The main suction pipe 51 forms an ink flow passage from the suction nozzle 41D to the negative pressure tank. Moreover, the main suction pipe 51 forms part of ink flow passages from the suction nozzles 41A to 41C to the negative pressure tank. One end of the main suction pipe 51 is connected to the suction nozzle 41D and the other end thereof is connected to the negative pressure tank 42.

The branching suction pipes 52 to 54 form ink flow passages from the suction nozzles 41A to 41C to the main suction pipe 51, respectively. One end of the branching suction pipe 52 is connected to the suction nozzle 41A and the other end thereof is connected to the main suction pipe 51. One end of the branching suction pipe 53 is connected to the suction nozzle 41B and the other end thereof is connected to the main suction pipe 51. One end of the branching suction pipe 54 is connected to the suction nozzle 41C and the other end thereof is connected to the main suction pipe 51.

The suction nozzle valves 45A to 45D are provided in the ink suction passage 44 to correspond to the suction nozzles 41A to 41D, respectively, and each switch the corresponding suction nozzle 41 between a state communicating with the negative pressure tank 42 and a state disconnected from the negative pressure tank 42.

Specifically, the suction nozzle valve 45A is disposed in the branching suction pipe 52 and switches the ink flow passage in the branching suction pipe 52 between an open state and a closed state. The suction nozzle valve 45B is disposed in the branching suction pipe 53 and switches the ink flow passage in the branching suction pipe 53 between the open state and the closed state. The suction nozzle valve 45C is disposed in the branching suction pipe 54 and switches the ink flow passage in the branching suction pipe 54 between the open state and the closed state. The suction nozzle valve 45D is disposed in the main suction pipe 51 between the suction nozzle 41D and a point where the branching suction pipe 54 is connected, and switches the ink flow passage in the main suction pipe 51 between the open state and the closed state.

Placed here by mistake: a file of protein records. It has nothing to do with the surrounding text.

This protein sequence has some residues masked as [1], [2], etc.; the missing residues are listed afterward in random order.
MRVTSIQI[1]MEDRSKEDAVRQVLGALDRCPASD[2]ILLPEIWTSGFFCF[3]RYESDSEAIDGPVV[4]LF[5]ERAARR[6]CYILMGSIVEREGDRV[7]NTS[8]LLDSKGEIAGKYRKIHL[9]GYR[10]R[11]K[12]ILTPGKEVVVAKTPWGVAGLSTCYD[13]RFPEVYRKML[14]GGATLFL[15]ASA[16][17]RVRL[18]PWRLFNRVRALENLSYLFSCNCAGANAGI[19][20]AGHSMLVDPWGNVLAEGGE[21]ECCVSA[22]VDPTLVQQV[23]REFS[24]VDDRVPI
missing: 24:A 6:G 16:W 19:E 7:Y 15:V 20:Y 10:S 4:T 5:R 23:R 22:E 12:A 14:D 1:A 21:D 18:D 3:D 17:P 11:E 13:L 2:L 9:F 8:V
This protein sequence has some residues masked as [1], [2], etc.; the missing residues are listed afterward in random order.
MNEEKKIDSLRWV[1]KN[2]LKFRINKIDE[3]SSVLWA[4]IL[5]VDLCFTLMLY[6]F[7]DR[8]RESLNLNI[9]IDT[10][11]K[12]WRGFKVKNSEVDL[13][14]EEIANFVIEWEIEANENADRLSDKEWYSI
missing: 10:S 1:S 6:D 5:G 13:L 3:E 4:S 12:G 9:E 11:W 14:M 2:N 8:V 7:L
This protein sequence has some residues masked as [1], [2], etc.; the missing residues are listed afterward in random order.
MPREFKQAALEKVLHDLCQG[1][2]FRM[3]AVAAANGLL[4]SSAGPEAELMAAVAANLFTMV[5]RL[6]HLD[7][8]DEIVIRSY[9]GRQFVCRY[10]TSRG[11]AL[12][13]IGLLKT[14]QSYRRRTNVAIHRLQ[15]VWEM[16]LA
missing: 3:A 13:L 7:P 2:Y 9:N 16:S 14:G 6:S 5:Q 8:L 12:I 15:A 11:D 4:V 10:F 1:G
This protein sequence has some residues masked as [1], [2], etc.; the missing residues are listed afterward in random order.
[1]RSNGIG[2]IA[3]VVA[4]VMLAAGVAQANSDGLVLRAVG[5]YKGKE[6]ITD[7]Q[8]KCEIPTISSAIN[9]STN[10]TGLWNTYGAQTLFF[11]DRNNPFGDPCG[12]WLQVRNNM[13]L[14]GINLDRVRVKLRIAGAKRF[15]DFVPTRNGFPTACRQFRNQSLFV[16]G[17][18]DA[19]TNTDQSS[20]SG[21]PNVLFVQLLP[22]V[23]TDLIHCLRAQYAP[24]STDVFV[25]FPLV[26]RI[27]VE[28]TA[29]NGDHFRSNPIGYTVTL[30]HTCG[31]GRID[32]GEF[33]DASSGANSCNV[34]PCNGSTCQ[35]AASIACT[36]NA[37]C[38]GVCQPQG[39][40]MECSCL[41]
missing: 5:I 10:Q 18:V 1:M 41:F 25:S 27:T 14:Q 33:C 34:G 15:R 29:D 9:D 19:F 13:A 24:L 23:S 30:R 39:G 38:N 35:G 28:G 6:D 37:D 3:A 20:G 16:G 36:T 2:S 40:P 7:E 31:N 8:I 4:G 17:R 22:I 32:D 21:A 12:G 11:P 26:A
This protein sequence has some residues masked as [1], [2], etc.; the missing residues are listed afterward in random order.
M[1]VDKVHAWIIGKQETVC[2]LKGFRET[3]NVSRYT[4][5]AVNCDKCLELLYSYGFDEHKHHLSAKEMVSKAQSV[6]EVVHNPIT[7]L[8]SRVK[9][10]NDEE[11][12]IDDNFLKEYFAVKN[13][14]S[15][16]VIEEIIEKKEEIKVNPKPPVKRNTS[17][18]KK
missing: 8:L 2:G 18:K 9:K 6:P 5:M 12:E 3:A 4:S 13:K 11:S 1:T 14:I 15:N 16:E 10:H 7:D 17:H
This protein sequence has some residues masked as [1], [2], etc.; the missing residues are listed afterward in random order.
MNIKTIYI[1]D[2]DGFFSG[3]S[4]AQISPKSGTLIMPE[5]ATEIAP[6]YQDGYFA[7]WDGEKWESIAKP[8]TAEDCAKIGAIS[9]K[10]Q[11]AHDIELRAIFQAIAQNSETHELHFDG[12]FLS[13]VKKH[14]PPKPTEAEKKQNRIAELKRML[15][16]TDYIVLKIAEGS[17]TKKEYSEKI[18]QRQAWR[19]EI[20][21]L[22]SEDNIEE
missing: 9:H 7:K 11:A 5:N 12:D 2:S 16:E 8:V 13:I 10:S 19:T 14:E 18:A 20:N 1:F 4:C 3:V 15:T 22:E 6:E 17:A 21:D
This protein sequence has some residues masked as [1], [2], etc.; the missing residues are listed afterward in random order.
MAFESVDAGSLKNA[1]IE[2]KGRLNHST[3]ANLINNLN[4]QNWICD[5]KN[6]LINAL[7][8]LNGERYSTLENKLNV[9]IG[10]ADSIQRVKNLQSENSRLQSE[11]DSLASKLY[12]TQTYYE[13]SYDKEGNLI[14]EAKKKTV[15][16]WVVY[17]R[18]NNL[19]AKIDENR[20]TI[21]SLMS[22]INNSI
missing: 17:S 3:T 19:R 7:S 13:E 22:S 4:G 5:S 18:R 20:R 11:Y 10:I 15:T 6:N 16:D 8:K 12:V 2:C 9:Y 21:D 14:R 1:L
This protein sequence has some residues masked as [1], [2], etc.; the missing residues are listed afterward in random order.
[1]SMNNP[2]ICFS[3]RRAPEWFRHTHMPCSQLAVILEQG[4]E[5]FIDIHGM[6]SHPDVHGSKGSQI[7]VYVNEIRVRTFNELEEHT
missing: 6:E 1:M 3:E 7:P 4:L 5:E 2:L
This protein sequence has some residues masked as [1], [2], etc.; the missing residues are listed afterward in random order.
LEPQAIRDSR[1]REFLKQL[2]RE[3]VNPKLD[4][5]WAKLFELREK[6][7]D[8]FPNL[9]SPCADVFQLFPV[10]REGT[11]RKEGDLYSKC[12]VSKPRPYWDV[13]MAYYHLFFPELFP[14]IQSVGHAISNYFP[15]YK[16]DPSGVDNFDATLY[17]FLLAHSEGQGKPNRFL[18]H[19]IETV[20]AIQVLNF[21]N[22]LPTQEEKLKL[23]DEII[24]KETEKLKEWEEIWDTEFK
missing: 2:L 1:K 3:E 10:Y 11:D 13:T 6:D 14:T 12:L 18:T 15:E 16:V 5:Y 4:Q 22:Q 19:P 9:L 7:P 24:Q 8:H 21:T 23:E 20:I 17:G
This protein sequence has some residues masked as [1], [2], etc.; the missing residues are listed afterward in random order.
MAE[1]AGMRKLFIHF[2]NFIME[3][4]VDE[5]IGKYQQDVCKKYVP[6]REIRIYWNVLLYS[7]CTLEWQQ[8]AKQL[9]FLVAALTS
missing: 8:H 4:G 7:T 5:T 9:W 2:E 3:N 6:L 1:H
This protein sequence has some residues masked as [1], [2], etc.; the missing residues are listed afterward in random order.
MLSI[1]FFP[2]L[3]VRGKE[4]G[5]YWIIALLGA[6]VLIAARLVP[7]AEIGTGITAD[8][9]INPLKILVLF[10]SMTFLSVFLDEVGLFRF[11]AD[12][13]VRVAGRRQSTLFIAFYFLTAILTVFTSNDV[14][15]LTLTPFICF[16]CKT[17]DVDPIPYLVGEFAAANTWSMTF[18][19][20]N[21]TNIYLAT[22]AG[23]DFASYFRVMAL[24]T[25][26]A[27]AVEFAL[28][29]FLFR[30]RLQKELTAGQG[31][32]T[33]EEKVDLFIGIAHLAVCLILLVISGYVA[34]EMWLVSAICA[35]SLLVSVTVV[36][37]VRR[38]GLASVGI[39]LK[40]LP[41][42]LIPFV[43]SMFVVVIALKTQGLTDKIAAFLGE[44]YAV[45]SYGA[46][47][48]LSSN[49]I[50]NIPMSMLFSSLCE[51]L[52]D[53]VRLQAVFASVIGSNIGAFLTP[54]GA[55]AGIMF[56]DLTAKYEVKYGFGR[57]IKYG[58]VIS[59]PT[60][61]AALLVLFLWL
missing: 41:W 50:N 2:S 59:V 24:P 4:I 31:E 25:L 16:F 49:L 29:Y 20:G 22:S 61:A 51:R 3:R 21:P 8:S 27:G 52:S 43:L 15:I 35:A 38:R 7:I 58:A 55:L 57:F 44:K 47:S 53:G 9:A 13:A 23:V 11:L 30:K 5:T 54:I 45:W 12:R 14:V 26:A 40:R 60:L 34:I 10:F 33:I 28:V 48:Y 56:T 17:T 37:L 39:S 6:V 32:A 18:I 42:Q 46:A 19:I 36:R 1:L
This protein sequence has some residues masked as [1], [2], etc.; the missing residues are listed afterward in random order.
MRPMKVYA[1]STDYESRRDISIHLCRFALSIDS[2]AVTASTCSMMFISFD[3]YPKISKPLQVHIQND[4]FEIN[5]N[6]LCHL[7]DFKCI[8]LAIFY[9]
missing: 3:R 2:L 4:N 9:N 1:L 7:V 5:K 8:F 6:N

The air pump 46 suctions air from the negative pressure tank 42 to generate a negative pressure in the negative pressure tank 42. The air pump 46 is disposed in the air pump pipe 47.

The air pump pipe 47 forms a passage for air suctioned by the air pump 46 from the negative pressure tank 42. One end of the air pump pipe 47 is connected to the negative pressure tank 42 and the other end (atmosphere communication end) thereof communicates with the atmosphere.

The atmospheric release valve 48 opens and closes an air flow passage in the atmospheric release pipe 49 to switch the negative pressure tank 42 between a sealed state and an atmospheric release state.

The atmospheric release pipe 49 forms the air flow passage for opening the negative pressure tank 42 to the atmosphere. One end of the atmospheric release pipe 49 is connected to the negative pressure tank 42 and the other end thereof is connected to a portion of the air pump pipe 47 between the air pump 46 and the atmosphere communication end.

The waste liquid collector 24 collects the ink from the negative pressure tank 42 as the waste liquid and stores it. The waste liquid collector 24 includes a waste liquid tank 61, an ink pump 62, a waste liquid collection pipe 63, and a waste liquid collection valve 64.

The waste liquid tank 61 stores the ink sent from the negative pressure tank 42 as the waste liquid.

The ink pump 62 sends the ink from the negative pressure tank 42 to the waste liquid tank 61. The ink pump 62 is disposed in the waste liquid collection pipe 63.